In view of this trend, the need for the corporate bond market to develop more robustly is an urgent requirement that must be addressed by regulatory agencies.
According to statistics given by the SSI Securities Joint Stock Company, by the end of November 2019, the total amount of corporate bonds had reached VND 206,680 bn, in both private and public issues. This number did not include individual issues in the first three months of 2019 because it had not been announced in detail, but based on the aggregate data of ten-month cumulative issuance results of the Hanoi Stock Exchange (HNX).
SSI estimates that the number of individual issues in the first three months of 2019 were around VND 30,000 bn. Accordingly, the total amount of corporate bonds actually issued in the first eleven months of 2019 were at VND 237,000 bn, 5.8% higher than in 2018. BIDV Training and Research Institute also stated that by end of November 2019 the corporate bond market was about 10% of GDP, higher by 8.6% than in 2018 and exceeding the Government target of 7% of GDP for 2020.
However, some experts forecast the total volume of corporate bonds issued in 2019 were around VND 245,000 bn. Also, according to statistics given by Dr. Can Van Luc, Chief Economist of BIDV, the amount of corporate bonds issued in 2019 reached at around VND 250,000 bn, up 7% compared to 2018, in which, real estate businesses issued about VND 70,000 bn, accounting for 35-37 % of total bonds issued. With this volume of issuance, corporate bonds had a hot growth rate in 2019, because in the period 2011-2017, the total issuance volume was only VND 405,167 bn, an average of VND 57,900 bn per year.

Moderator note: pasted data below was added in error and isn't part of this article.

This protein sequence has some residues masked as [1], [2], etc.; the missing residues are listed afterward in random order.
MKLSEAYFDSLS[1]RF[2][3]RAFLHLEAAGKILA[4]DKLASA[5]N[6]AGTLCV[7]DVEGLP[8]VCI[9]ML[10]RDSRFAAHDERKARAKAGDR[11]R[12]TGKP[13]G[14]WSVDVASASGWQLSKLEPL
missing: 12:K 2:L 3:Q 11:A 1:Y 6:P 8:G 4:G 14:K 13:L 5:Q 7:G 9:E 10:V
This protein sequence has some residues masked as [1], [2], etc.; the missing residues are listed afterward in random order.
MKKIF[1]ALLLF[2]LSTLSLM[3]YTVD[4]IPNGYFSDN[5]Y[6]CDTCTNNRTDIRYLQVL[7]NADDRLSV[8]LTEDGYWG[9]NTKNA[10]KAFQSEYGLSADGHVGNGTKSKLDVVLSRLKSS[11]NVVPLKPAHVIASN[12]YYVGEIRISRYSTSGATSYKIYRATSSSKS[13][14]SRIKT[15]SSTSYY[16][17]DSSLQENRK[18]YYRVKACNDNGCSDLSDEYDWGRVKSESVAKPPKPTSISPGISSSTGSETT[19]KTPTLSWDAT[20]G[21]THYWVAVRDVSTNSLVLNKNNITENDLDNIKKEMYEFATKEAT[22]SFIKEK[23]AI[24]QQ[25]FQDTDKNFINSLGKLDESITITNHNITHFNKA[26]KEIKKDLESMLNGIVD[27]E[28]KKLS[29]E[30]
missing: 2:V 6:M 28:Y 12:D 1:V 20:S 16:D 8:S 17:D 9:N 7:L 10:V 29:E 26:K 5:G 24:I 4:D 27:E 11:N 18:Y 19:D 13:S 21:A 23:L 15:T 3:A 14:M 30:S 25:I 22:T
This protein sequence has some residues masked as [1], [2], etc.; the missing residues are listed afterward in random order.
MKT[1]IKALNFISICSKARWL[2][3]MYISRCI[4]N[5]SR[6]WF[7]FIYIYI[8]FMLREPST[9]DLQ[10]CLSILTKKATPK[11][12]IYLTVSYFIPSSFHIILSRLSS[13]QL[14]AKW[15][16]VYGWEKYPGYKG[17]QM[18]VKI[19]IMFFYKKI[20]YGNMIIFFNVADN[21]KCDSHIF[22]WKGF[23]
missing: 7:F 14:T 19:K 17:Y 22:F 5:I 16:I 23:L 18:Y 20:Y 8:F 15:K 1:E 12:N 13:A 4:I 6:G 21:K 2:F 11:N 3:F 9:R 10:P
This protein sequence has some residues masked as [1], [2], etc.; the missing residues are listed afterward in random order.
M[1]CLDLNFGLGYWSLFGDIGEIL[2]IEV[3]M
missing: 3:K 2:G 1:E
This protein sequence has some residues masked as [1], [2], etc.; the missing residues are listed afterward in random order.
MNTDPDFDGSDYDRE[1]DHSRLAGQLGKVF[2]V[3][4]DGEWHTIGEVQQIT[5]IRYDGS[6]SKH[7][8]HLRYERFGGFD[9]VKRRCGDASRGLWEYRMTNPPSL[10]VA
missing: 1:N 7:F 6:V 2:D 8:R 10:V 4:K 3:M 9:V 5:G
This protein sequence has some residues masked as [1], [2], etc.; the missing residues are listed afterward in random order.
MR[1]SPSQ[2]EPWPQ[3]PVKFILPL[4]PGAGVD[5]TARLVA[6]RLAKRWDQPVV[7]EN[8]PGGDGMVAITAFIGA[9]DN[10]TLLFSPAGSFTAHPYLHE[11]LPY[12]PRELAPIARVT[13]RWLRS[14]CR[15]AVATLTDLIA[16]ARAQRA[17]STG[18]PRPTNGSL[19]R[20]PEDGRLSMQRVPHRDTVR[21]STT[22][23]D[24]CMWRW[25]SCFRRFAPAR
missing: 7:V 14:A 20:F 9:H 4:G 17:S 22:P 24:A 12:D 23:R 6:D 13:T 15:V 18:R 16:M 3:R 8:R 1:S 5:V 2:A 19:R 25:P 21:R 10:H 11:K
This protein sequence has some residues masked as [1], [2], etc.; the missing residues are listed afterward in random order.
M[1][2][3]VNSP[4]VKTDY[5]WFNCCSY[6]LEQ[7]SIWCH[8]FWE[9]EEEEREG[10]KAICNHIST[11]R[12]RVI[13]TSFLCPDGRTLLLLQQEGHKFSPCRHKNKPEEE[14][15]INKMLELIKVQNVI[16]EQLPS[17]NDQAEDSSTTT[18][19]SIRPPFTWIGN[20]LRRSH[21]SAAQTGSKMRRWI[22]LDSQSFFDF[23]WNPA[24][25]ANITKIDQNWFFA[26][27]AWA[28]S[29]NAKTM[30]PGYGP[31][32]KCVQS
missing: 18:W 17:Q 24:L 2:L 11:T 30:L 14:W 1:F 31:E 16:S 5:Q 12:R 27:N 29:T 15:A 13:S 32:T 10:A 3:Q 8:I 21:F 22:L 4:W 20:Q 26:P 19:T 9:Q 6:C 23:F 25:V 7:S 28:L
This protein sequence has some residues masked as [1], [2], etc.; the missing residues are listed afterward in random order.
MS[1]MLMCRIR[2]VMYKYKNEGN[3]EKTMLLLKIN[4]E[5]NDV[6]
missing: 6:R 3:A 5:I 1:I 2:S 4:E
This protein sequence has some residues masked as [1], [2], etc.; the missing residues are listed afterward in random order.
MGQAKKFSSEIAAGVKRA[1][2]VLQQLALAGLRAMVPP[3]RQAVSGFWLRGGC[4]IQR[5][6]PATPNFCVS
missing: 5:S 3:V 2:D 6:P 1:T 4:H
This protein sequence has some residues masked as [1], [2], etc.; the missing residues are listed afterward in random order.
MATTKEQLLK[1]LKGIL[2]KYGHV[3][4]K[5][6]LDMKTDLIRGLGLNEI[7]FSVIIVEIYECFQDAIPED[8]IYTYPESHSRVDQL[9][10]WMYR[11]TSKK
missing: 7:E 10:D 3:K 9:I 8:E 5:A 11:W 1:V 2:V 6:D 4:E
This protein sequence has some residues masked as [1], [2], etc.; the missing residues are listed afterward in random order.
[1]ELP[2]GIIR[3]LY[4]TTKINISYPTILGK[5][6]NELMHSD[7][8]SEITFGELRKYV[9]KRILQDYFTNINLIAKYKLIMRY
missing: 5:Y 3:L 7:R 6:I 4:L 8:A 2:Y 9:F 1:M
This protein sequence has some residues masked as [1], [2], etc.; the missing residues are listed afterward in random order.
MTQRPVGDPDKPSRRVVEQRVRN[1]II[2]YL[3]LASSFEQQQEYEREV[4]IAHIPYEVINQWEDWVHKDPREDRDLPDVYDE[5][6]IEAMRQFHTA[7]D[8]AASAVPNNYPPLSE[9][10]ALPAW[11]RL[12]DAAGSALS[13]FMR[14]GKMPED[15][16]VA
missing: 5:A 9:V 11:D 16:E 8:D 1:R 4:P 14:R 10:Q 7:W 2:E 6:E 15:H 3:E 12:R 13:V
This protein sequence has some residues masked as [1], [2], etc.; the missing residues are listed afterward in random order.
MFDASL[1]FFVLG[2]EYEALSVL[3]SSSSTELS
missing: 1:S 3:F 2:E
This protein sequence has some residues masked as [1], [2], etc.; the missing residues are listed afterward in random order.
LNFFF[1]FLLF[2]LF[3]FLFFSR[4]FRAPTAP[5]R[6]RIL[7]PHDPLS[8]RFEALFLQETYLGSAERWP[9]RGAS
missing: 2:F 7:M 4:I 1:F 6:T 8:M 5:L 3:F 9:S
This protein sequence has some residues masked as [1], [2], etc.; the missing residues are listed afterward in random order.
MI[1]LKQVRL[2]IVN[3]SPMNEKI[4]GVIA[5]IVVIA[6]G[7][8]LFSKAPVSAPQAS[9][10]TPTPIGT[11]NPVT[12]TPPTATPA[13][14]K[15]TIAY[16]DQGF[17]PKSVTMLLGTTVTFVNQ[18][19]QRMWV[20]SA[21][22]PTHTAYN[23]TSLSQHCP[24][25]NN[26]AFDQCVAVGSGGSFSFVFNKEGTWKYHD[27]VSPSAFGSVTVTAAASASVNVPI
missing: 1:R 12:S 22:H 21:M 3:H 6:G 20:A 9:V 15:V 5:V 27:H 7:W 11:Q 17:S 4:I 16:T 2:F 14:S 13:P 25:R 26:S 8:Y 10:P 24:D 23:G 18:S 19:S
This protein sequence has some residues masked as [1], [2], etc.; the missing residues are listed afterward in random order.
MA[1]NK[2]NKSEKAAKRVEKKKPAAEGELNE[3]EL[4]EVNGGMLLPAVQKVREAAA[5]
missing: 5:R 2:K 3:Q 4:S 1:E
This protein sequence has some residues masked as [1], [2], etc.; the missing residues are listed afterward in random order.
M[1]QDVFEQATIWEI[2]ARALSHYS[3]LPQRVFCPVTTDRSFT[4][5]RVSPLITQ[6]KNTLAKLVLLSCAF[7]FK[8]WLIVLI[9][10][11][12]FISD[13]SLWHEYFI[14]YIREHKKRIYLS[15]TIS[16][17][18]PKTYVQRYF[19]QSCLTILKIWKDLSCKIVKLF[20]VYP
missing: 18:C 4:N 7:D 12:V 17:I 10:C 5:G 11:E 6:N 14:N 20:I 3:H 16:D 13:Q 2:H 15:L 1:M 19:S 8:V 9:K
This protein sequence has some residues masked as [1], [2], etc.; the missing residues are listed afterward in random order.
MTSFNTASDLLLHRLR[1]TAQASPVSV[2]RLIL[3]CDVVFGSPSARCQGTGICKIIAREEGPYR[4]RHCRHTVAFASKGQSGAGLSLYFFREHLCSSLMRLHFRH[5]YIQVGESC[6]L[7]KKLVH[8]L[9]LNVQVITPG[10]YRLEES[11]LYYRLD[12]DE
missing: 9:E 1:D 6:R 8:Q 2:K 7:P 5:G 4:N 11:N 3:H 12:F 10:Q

The development of the corporate bond market is indispensable due to tightening of medium and long-term credit. Credit institutions must ensure the ratio of short-term capital for medium and long-term loans and capital adequacy ratio. Along with that, the conditions for issuance of corporate bonds were loosened under Decree 163/2018, and unpredictable developments in the stock and real estate markets led to the phenomenon of an investment shift. With its rapid growth in scale, diversity and accessibility to smaller investors, corporate bonds created great competition for the stock market in 2019.
This trend may still occur in 2020, reflected in the recent optimistic forecasts by some economic experts. Specifically, the issuance volume this year is forecast to reach about VND 300,000 to 350,000 bn. In particular, the banking group is expected to continue to lead in issuance, to meet the needs of medium and long-term capital and balance capital to meet Basel II standards, which are the requirements of Circular 22 issued by the State.
Positive and negative aspects
According to Dr. Truong Van Phuoc, former Chairman of the National Financial Supervisory Commission, the development in corporate bonds is indispensable in Vietnam, especially when the credit ratio is over 130%. In fact, if the State Bank drops credit to 20%, credit institutions can still lend but face risk, thereby creating credit growth. When there is no large credit limit to meet capital demand, it forces businesses to issue corporate bonds, gradually reducing bank credit. However, it should be clarified who will suffer if investors buying corporate bonds lose money, as well as the credit rating of businesses for investors when deciding to invest.
Because of a lack of these factors, the recent corporate bond market has grown too fast, having both positive and negative aspects. On the positive side, it provides a channel for capital for many businesses, but on the negative side, it brings interest rate competition, with many businesses issuing bonds with interest rates upto 14% per year or even 20% per year.
From the above situation it can be concluded that the orientation and management of the corporate bond market is still healthy. Dr. Can Van Luc proposed that three things need to be done in the near future. (1) Institutional improvement, especially revising Decree 163 on issuance of corporate bonds to make amendments in the direction of creating favorable conditions, but also minimizing risks. (2) A contact point is required for management and supervision for which the Securities Commission should be delegated. (3) Strictly control corporate bond interest rates, not allowing issuing corporate bonds with high interest rates that can disrupt the market and put investors at risk.